Schedule II drugs were substantially more expensive than Schedule III drugs, leading to higher costs for the patients with uncoordinated opioid prescribing who used proportionately more Schedule II drugs: over 80 percent of the $1,838 in opioid spending per patient went to Schedule II drugs. For the general population using prescribed opioids, two-thirds of the total opioid spending was for Schedule II drugs, with total opioid spending at $135. FIGURE 5
Michigan policymakers have prioritized the issue of prescription opioid use in response to the recent increase in accidental deaths. In 2014, Michigan passed two laws to increase access to naloxone, a drug that reverses opioid overdoses, for patients, families, and first responders such as police officers.20,21 Michigan also expanded coverage for Medicaid under the Affordable Care Act, resulting in increased coverage for substance abuse treatment.22 In addition, Michigan’s Medicaid managed care plans are authorized to have pharmacy lock-in programs that require individuals with uncoordinated prescription opioid use patterns to use a single prescriber or pharmacy.23 In January 2015, Governor Snyder called for a comprehensive plan to address opioid abuse in the State of the State address, leading to the formation of the Michigan Prescription Drug and Opioid Abuse Task Force in June.24
The Task Force released its report of findings and recommendations for action on October 26, 2015.25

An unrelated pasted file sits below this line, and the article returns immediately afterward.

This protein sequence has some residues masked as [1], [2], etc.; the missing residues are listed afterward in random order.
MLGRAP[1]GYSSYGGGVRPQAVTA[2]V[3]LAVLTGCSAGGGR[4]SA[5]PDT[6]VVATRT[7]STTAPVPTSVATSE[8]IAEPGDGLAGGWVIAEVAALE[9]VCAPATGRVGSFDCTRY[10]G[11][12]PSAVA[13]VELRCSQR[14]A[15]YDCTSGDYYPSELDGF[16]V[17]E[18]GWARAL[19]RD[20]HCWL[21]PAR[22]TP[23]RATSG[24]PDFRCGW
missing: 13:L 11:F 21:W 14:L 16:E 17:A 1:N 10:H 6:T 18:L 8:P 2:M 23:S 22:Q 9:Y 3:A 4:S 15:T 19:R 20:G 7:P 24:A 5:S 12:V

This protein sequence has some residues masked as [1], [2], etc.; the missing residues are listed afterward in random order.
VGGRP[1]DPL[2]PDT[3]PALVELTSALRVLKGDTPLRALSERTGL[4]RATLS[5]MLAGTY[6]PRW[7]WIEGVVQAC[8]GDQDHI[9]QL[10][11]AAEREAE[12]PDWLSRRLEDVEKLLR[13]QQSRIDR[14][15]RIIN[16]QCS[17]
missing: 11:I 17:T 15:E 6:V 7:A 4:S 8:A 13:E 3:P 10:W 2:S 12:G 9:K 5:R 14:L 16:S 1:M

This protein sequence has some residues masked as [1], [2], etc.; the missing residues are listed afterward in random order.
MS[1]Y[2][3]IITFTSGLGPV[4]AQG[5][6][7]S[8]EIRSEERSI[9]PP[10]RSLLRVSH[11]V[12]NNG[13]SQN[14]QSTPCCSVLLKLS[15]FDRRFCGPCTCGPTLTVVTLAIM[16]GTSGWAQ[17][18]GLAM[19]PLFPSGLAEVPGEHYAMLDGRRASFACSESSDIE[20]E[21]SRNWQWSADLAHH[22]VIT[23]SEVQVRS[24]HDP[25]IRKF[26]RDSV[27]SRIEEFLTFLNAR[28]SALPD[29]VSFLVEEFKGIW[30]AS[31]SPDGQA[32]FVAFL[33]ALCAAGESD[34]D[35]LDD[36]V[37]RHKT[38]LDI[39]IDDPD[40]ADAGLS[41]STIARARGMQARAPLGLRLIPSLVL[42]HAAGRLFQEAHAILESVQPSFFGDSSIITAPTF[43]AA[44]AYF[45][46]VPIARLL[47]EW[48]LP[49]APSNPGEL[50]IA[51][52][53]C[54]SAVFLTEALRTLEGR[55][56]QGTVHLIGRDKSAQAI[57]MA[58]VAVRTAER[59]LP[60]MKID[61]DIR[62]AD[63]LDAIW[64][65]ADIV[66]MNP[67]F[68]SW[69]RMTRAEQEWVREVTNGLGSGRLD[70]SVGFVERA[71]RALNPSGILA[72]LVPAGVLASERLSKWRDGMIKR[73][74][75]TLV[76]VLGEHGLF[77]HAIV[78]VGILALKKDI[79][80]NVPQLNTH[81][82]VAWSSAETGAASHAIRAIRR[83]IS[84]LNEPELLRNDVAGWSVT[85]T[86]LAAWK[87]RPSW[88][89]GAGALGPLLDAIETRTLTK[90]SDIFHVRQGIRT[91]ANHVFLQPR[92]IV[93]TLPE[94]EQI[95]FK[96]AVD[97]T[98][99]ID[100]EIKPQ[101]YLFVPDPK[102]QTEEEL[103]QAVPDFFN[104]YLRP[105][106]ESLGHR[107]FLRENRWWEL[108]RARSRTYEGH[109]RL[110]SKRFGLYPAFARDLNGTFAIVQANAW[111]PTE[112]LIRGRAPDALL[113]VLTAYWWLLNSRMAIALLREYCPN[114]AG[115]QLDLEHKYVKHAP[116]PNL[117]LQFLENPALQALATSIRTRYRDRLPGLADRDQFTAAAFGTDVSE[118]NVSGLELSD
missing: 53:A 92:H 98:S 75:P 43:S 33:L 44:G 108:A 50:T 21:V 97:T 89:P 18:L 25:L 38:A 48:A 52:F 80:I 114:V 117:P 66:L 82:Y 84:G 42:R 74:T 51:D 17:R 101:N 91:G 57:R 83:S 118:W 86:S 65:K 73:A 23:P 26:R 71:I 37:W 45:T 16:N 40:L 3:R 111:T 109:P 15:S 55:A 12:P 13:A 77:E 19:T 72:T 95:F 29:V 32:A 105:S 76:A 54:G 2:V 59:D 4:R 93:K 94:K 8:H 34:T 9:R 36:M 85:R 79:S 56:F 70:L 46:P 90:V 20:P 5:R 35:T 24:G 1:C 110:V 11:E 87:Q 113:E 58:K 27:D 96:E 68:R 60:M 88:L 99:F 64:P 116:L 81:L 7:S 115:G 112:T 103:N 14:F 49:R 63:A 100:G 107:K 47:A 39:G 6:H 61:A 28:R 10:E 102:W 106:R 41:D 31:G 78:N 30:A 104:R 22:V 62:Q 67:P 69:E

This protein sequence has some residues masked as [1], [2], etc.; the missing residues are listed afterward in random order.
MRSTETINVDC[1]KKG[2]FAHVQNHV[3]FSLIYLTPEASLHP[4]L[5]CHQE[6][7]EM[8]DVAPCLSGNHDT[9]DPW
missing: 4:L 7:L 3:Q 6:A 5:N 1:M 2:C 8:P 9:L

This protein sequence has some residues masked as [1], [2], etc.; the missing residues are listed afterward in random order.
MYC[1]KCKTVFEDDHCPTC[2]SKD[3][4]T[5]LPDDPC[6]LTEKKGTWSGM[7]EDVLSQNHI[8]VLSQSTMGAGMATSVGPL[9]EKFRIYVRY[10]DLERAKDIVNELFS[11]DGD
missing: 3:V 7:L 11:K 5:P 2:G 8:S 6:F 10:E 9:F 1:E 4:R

There are several key recommendations that will address issues related to uncoordinated opioid
prescribing and patient safety, including:
- Educating providers on safe opioid prescribing and treatment for opioid addictions.
- Requiring providers to have a bona-fide relationship with patients before prescribing
- Developing a public awareness campaign on the dangers of prescription drug abuse and safe
medication disposal, with a focus on reducing the stigma of addiction.
- Increasing access to the life-saving overdose reversal drug naloxone through potential changes
in dispensing procedures.
- Exploring the possibility of limiting criminal penalties for low-level offenses for those who report
an overdose and seek medical assistance, referred to as “Good Samaritan Laws”.
- Updating or replacing the Michigan Automated Prescription System (MAPS), an electronic
database of all controlled substances dispensed in Michigan. Requiring registration and use of
MAPS by prescribers and dispensers of controlled substances.
The Task Force also recommended improving access to substance use treatment, strengthening
licensing regulations for health professionals and pain facilities, and reviewing best practices to
manage opioid abuse in other states and with local coalitions.